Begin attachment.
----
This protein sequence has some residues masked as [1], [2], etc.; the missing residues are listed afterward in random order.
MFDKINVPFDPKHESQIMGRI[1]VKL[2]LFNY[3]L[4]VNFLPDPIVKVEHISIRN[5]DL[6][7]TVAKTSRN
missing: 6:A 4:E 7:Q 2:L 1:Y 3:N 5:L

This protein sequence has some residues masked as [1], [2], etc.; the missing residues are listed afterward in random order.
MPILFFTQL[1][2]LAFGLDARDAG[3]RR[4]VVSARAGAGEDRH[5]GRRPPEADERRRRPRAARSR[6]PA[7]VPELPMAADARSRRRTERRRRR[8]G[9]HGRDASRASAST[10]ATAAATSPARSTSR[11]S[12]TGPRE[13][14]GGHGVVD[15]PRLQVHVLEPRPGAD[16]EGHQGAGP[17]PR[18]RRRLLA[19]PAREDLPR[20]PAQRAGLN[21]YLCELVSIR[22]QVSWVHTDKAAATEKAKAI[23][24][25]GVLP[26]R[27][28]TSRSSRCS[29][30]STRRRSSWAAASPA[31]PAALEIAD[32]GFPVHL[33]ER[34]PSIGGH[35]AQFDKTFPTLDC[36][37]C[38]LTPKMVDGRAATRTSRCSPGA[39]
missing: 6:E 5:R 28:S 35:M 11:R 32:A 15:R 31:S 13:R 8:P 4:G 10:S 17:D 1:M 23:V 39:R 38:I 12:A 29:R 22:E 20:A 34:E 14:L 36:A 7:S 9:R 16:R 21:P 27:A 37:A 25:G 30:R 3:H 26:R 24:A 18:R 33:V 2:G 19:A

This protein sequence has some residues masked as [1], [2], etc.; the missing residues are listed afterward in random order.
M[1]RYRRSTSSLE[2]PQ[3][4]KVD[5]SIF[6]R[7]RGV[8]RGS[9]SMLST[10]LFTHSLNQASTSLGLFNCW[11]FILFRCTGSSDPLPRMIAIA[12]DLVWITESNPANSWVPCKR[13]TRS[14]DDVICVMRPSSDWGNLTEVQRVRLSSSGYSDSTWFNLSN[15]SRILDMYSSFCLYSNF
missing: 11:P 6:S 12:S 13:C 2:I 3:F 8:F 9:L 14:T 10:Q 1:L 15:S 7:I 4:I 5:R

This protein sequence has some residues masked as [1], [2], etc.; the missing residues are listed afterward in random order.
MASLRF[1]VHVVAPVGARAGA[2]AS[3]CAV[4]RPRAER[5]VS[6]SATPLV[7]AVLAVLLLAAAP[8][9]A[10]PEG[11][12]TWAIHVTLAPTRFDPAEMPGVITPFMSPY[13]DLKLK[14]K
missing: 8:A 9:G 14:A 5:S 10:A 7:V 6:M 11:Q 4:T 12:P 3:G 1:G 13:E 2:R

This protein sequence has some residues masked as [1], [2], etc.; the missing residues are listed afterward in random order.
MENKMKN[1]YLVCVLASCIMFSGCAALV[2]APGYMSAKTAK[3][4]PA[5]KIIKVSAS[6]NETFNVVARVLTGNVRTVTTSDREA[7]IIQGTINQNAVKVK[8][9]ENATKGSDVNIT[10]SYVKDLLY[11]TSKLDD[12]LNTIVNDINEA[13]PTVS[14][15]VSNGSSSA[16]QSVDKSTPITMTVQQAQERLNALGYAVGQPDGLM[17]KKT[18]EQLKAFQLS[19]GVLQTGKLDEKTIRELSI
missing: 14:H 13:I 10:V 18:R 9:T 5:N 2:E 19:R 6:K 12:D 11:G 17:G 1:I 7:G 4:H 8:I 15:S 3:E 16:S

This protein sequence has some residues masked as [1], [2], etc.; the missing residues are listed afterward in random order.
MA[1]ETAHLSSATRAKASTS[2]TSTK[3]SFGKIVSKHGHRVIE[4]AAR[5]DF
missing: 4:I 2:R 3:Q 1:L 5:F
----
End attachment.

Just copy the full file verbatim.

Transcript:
This protein sequence has some residues masked as [1], [2], etc.; the missing residues are listed afterward in random order.
MFDKINVPFDPKHESQIMGRI[1]VKL[2]LFNY[3]L[4]VNFLPDPIVKVEHISIRN[5]DL[6][7]TVAKTSRN
missing: 6:A 4:E 7:Q 2:L 1:Y 3:N 5:L

This protein sequence has some residues masked as [1], [2], etc.; the missing residues are listed afterward in random order.
MPILFFTQL[1][2]LAFGLDARDAG[3]RR[4]VVSARAGAGEDRH[5]GRRPPEADERRRRPRAARSR[6]PA[7]VPELPMAADARSRRRTERRRRR[8]G[9]HGRDASRASAST[10]ATAAATSPARSTSR[11]S[12]TGPRE[13][14]GGHGVVD[15]PRLQVHVLEPRPGAD[16]EGHQGAGP[17]PR[18]RRRLLA[19]PAREDLPR[20]PAQRAGLN[21]YLCELVSIR[22]QVSWVHTDKAAATEKAKAI[23][24][25]GVLP[26]R[27][28]TSRSSRCS[29][30]STRRRSSWAAASPA[31]PAALEIAD[32]GFPVHL[33]ER[34]PSIGGH[35]AQFDKTFPTLDC[36][37]C[38]LTPKMVDGRAATRTSRCSPGA[39]
missing: 6:E 5:R 28:S 35:M 11:R 32:A 15:R 31:S 13:R 8:P 4:G 10:S 17:D 1:M 23:V 39:R 38:I 12:A 29:R 22:E 20:A 34:E 14:L 36:A 7:S 9:R 16:R 21:P 27:A 37:A 25:G 30:R 3:H 26:R 24:A 18:R 33:V 2:G 19:A

This protein sequence has some residues masked as [1], [2], etc.; the missing residues are listed afterward in random order.
M[1]RYRRSTSSLE[2]PQ[3][4]KVD[5]SIF[6]R[7]RGV[8]RGS[9]SMLST[10]LFTHSLNQASTSLGLFNCW[11]FILFRCTGSSDPLPRMIAIA[12]DLVWITESNPANSWVPCKR[13]TRS[14]DDVICVMRPSSDWGNLTEVQRVRLSSSGYSDSTWFNLSN[15]SRILDMYSSFCLYSNF
missing: 11:P 6:S 12:S 13:C 2:I 3:F 8:F 9:L 14:T 10:Q 1:L 15:S 7:I 4:I 5:R

This protein sequence has some residues masked as [1], [2], etc.; the missing residues are listed afterward in random order.
MASLRF[1]VHVVAPVGARAGA[2]AS[3]CAV[4]RPRAER[5]VS[6]SATPLV[7]AVLAVLLLAAAP[8][9]A[10]PEG[11][12]TWAIHVTLAPTRFDPAEMPGVITPFMSPY[13]DLKLK[14]K
missing: 8:A 9:G 14:A 5:S 10:A 7:V 6:M 11:Q 4:T 12:P 3:G 1:G 13:E 2:R

This protein sequence has some residues masked as [1], [2], etc.; the missing residues are listed afterward in random order.
MENKMKN[1]YLVCVLASCIMFSGCAALV[2]APGYMSAKTAK[3][4]PA[5]KIIKVSAS[6]NETFNVVARVLTGNVRTVTTSDREA[7]IIQGTINQNAVKVK[8][9]ENATKGSDVNIT[10]SYVKDLLY[11]TSKLDD[12]LNTIVNDINEA[13]PTVS[14][15]VSNGSSSA[16]QSVDKSTPITMTVQQAQERLNALGYAVGQPDGLM[17]KKT[18]EQLKAFQLS[19]GVLQTGKLDEKTIRELSI
missing: 14:H 13:I 10:V 18:R 9:T 5:N 2:E 19:R 6:K 12:D 11:G 17:G 1:I 7:G 4:H 8:I 15:S 3:E 16:S

This protein sequence has some residues masked as [1], [2], etc.; the missing residues are listed afterward in random order.
MA[1]ETAHLSSATRAKASTS[2]TSTK[3]SFGKIVSKHGHRVIE[4]AAR[5]DF
missing: 4:I 2:R 3:Q 1:L 5:F